Ailing biker gets one last ride

Enthusiast has little time left

Staff writerSeptember 3, 2009 

— When Kirk Wynn can't coax his mind to work the way he wants, the frustration shows in his narrowing eyes.

An answer to a simple question may take a minute or two to formulate, even with help from his mother and father. A brain tumor will do that to a man.

But when asked whether he misses riding his Harley-Davidson, the pretty red Sportster resting on its kickstand in the garage, the words snap off his tongue.

"Hell, yeah."

So Wednesday night, a group of bikers -- some friends, some strangers -- came together to make sure Wynn could feel the breeze one last time. He rode in the sidecar of a Harley-Davidson, crossing another item off his final to-do list.

Wynn, 41, started riding dirt bikes when he was a child. Everyone in his family rode.

"I love riding motorcycles," he said, sitting in a wheelchair in his parents' living room. "I would rather ride than do anything."

Wynn's mother, Judy, said doctors gave him only three months to live after they first found a tumor, way back in 2000. He's fought it ever since and didn't have to stop riding until last year, when a stroke left him paralyzed on his right side.

Last week, doctors sent him home, saying nothing more could be done. He came up with three things he'd like to do before he has gone: have a cookout, see the beach and ride a Harley.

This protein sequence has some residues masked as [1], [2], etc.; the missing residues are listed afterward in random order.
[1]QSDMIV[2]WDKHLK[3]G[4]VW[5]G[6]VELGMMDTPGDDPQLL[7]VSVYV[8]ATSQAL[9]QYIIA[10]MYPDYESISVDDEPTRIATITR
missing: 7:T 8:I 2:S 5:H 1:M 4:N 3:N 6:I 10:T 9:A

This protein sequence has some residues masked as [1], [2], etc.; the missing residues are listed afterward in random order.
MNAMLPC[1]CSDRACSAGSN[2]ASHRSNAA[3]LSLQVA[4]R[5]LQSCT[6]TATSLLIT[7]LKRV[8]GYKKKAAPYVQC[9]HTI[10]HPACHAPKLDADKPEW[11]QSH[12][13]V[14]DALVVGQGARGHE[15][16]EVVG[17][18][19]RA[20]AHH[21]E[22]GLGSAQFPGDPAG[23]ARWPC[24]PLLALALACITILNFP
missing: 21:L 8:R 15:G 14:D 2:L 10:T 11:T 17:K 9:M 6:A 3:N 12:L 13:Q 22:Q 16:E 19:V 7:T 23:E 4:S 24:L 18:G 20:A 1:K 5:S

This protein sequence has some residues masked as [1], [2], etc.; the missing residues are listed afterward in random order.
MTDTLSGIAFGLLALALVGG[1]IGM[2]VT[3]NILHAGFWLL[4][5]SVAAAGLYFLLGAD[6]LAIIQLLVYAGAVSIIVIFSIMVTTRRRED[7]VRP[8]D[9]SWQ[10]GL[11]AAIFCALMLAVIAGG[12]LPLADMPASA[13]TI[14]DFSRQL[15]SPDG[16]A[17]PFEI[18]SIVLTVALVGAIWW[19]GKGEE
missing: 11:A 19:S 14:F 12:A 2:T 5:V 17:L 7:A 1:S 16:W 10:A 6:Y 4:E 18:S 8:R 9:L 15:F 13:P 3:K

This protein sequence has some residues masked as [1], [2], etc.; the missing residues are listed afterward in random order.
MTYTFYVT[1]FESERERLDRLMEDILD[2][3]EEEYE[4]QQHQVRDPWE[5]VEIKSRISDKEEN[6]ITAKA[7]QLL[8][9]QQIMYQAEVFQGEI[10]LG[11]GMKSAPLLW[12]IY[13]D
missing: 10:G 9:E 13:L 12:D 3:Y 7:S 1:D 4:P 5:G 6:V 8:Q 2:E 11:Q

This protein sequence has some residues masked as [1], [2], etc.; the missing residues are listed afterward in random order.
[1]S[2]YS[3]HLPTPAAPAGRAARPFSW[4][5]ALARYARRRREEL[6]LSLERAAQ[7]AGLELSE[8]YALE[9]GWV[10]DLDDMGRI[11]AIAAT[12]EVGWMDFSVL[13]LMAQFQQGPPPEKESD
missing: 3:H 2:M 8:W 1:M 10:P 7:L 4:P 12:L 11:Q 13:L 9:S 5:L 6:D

They had the picnic over the weekend. Nearly 60 people showed up at the house, along with 39 motorcycles. Wynn loved it. He told his mom, "Most people don't get to go to their own funeral."

Staff members from Heartland Hospice, who are helping to care for him at home, started asking around about a sidecar. It only took about a day to track one down. Johnnie Norris, who lives just outside Fuquay-Varina in Harnett County, happily volunteered.

Bikers from Wynn's riding group, No Rules Riders, joined members of the Christian Motorcyclists Association for the ride Wednesday.

Wynn's parents helped him into his black-leather vest. He wore his own helmet, long covered in stickers, the kind that boast a rider's philosophy. Among his notions: "What a long, strange journey it's been."

It took seven bikers and a physical therapist to lift him out of the wheelchair and into the sidecar. Wynn looked uncomfortable, but when asked if he was OK, he just smiled and laughed.

The bikers gathered around him for a short prayer, and then they were gone in a rumbling thunder, 17 bikes in all.

The doctors say Wynn probably has two good weeks left. The beach is calling. or 919-829-4889

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